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Google unveils Pixel 4’s new Motion Sense technology

After five years in the works, Soli’s motion-sensing radar is coming to the Google Pixel 4

In a blog post aptly entitled, “(Don’t) hold the phone,” Google has given fans an insight into the imminent Pixel 4, which boasts a range of exciting new features.

Among the most revolutionary is Soli, the motion sense radar from Google’s Advanced Technology and Projects Team (ATAP) which has finally made the handset after five years in development. The hardware radar is located at the top of the handset, and works together with a combination of algorithms to recognise gestures and detect users’ presence.

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What does this mean? In short, you’ll be able to perform a host of tasks, including snoozing alarms, skipping songs and silencing phone calls just by waving your hand. The feature was teased in an incendiary tweet reading “Look internet, no hands” – in reference to the no-contact means of interaction with which the new generation of smartphone users can operate their phones.

Google is keen to stress that this is just the beginning for Soli’s Motion Sense, which, for all its sophistication is still a nascent technology. “Just as Pixels get better over time,” the company asserts, “Motion Sense will evolve as well”. Motion Sense will not yet be available universally, with the technology rolling out in a select few countries.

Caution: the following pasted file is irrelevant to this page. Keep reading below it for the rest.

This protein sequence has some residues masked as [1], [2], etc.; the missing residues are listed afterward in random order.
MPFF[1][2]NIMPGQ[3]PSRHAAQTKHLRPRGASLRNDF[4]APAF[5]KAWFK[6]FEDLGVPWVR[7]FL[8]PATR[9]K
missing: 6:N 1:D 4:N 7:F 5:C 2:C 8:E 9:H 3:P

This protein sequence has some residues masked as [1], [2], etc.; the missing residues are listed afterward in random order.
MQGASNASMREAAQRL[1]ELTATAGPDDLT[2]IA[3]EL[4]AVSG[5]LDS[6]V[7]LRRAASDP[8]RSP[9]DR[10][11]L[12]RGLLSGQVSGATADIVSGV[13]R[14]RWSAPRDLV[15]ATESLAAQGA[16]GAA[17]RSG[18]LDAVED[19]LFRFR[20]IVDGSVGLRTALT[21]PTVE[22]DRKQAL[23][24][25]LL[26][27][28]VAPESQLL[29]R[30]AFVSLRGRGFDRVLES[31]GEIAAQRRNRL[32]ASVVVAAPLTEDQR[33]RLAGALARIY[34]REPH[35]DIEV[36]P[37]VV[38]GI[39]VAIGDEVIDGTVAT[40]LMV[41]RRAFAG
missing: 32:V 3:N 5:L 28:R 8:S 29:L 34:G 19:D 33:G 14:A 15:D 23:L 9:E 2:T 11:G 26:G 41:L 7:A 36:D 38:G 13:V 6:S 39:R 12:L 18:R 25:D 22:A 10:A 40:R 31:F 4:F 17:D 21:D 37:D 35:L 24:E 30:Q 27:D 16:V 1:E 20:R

Another new addition to the Pixel 4 is its facial scanning tool, which will permit hands-free unlocking. Gone are the days users will have to use a thumbprint or passcode to access their phones; now just by dint of looking at your smartphone, it will unlock for use. While this is hardly a revolutionary feature on smartphones – facial recognition is used as far and wide as the iPhone XS, Huawei Mate 20 Pro and the OnePlus 6T – Google has made the technology far more streamlined.

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A far cry from having to hold your phone at a painfully specific angle just to get it to recognise your mug, Soli now proactively turns on face sensors as you pick it up, meaning the recognition – and subsequent unlocking – happen much more seamlessly. Plus, this can occur pretty much any angle: hold your phone upside down and there’s a good chance you’ll be recognised.

If you’re concerned that Google’s services might end up awash with your personal image data as a result, don’t be: Google’s new brand of face unlock technology is processed on your handset, so the data never leaves your device and is therefore not subject to broader hacking risks from Google’s other services.